Milwaukie Center makes Thanksgiving dinner to-go for 2020
Staff and volunteers with the Milwaukie Center's Meals on Wheels program aren't going to let the COVID-19 pandemic stand in the way of their 30-year tradition of providing a Thanksgiving meal to members of their community and raising a few bucks in the process.
Although in-person dining is canceled this year, the resourceful folks at the Milwaukie Center are putting their army of Meals on Wheels volunteers to use in bringing Thanksgiving meals directly to your door on Wednesday, Nov. 25.
The annual tradition typically sees hundreds of community members congregating at the Milwaukie Center each Thanksgiving, but due to social distancing and other COVID-19 safety precautions, most in-person programming has been canceled, including the dinner.
But thanks to some quick thinking and a fleet of volunteers, those wishing to help the Milwaukie Center with a bit of fundraising while still receiving their typical Thanksgiving meal will have a way to stay connected to their local senior center and fill their bellies.
Nutrition Program Coordinator Kathi Schroeder said that many of their clients are missing out on being able to visit the Milwaukie Center and partake in various programs that keep them connected, so when November rolled around and staff began contemplating solutions to keep their Thanksgiving tradition alive, turning to their Meals on Wheels volunteers was a no-brainer.
"We thought that this might satisfy those people who normally come," she said. "It's also good for people who want to stay in with their family and not have to cook."
The Milwaukie Center's kitchen plans to prepare a full meal — roasted turkey, gravy, mashed potatoes, dressing, green beans, cranberry and pumpkin custard. Options for vegetarians will also be available. All COVID-19 safety precautions including distancing, face masks and hand sanitizing wil be practiced during the preparation and delivery of these meals.
A $15-per-meal donation is required, and those wishing to receive meals are asked to register by Sunday, Nov. 22 by visiting ncprd.com/thanksgiving or calling the nutrtion program at 503-654-3030.
The meals will be packaged cold and available for pickup from noon-1:30 p.m. on the day before Thanksgiving at the Milwaukie Center. Meals on Wheels volunteers will be delivering meals during that same timeframe.
As with many other services, Meals on Wheels has had to adapt to contactless delivery through the COVID-19 pandemic. According to Schroeder, their numbers of volunteers have remained stable despite a few having to step back for their own reasons, but they haven't missed a beat thanks to other volunteers stepping up to drive multiple routes on back-to-back days.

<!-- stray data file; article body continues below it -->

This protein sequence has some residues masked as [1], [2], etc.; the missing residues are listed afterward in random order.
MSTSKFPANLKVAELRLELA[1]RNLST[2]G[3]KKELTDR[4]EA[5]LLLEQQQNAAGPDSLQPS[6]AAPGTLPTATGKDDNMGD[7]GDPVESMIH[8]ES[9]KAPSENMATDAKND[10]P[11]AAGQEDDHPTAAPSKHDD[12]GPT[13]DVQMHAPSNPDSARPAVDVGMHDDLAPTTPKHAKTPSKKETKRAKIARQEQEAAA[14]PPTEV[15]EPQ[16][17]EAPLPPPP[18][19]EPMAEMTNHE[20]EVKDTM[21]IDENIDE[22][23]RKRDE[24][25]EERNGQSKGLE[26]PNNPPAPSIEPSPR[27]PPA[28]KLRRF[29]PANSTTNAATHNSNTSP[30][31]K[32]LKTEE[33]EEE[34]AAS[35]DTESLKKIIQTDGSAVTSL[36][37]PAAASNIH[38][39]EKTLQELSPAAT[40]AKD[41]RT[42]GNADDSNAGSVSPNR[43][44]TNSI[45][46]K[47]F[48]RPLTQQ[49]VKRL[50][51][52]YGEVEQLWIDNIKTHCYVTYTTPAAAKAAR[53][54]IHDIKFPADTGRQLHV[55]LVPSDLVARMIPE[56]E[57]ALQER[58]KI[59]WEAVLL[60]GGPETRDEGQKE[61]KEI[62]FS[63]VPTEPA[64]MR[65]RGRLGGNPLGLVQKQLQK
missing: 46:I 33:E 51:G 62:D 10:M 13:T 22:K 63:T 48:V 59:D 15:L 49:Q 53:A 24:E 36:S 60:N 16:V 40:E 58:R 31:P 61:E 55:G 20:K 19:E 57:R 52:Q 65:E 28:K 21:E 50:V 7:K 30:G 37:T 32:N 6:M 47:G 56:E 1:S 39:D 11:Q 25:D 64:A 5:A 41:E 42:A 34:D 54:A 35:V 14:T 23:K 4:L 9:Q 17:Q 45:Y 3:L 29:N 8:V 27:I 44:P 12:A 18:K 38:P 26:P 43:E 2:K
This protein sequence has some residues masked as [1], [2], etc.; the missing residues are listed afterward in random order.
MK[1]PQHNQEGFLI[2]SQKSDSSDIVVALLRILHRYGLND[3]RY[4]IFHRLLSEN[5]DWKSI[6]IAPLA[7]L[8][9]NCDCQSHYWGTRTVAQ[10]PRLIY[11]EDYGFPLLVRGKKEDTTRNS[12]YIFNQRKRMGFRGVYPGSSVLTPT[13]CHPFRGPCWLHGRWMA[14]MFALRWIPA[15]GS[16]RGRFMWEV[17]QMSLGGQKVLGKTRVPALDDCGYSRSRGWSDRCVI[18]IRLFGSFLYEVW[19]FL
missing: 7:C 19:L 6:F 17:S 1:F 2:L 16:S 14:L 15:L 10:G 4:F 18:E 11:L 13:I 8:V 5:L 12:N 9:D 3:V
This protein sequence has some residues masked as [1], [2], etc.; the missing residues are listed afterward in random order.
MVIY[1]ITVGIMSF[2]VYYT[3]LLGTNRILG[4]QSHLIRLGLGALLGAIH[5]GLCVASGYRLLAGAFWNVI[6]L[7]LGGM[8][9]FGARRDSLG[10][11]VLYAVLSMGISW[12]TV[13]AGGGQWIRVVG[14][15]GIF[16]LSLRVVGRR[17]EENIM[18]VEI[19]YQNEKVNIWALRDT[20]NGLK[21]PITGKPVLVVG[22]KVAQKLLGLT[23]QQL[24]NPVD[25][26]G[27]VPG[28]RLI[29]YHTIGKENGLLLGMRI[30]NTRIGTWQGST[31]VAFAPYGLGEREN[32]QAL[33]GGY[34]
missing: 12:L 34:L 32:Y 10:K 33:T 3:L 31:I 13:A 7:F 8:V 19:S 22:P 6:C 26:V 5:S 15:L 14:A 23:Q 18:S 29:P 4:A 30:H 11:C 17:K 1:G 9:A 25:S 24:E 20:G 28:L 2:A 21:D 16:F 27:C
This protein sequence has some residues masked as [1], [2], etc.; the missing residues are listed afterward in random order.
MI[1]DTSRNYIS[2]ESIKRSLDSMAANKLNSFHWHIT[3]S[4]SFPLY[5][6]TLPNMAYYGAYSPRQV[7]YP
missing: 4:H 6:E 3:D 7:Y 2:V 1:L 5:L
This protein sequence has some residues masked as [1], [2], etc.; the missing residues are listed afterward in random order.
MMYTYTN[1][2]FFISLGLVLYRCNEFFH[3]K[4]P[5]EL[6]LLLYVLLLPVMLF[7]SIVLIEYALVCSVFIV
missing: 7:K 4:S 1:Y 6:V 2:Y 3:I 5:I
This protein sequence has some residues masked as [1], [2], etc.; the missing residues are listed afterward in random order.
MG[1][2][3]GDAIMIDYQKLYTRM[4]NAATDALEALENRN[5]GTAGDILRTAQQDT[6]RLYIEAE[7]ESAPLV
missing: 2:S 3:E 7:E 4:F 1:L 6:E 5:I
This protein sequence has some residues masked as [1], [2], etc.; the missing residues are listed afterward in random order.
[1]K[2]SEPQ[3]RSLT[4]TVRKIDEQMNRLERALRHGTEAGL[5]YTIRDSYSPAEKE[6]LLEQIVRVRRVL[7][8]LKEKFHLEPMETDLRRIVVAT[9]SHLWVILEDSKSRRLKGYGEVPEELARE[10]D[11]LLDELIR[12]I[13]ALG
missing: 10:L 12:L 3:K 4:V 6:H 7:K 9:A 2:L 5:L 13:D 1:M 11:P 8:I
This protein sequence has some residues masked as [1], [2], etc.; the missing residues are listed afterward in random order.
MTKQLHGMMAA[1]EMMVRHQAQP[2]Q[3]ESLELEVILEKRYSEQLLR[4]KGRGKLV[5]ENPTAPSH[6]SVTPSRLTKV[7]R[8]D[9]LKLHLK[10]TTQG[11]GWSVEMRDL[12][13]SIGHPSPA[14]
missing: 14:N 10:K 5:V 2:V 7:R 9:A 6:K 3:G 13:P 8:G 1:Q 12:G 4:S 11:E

Schroeder said the biggest impact that the pandemic has had on the program is they've been unable to host fundraisers that typically provide support. With the record number of requests for Meals on Wheels deliveries for homebound older adults, fundraising is more important than ever. While the federal government funds approximately one half of each meal; the remaining amount relies upon community contributions and fundraising efforts.
The Milwaukie Center's meal program has operated for 40 years and delivers more than 55,000 meals annually. Fresh meals are made on site daily and delivered by dedicated volunteers — rain or shine.
Schroeder said she hopes that the Thanksgiving meal pick-up/delivery will spread some awareness that there's still a need for support to help keep Meals on Wheels operating in Milwaukie.
According to Suzanne Williams, an 10-year volunteer with the program, supporting Meals on Wheels isn't just about providing nutrition for housebound seniors, it's also about the connections created between volunteers and community members.
Williams said that although they've had to adapt to contactless delivery, contactless doesn't mean connectionless.
"We are sometimes the only people they see during the day or are in touch with," Williams said.
According to Williams, half of her job as a volunteer is to converse with her clients, asking them how they're doing and seeing if they're anything else they might need.
Volunteers will go out on their route, deliver the meals to their clients, chat with them and report back to Schroeder if they sense that something is off, or if the client might benefit from a follow up.
Although these short check-ins between volunteers and clients now take place in a socially distanced setting — whether it's through the front-porch screen or from the porch to the sidewalk — it's still important to volunteers like Williams to ensure they're providing some social interaction to a demographic that is increasingly reporting loneliness as one of the main impacts of this pandemic.
"The interaction with these people every day is just a pleasure," she said. "I don't remember ever someone getting grumpy with me. It's usually a smile and 'How are you doing?' And a little safety to check to make sure everything looks right."
Williams said that through the years she's maintained friendships with some of the clients she's served, and she's excited to participate in keeping the Milwaukie Center's 30-year tradition of providing great Thanksgiving meals alive.
"I'm proud to do it," she said. "I'm thankful to them for letting me do it. It gives me a place to do what I feel I need to, and they're good people to work with."
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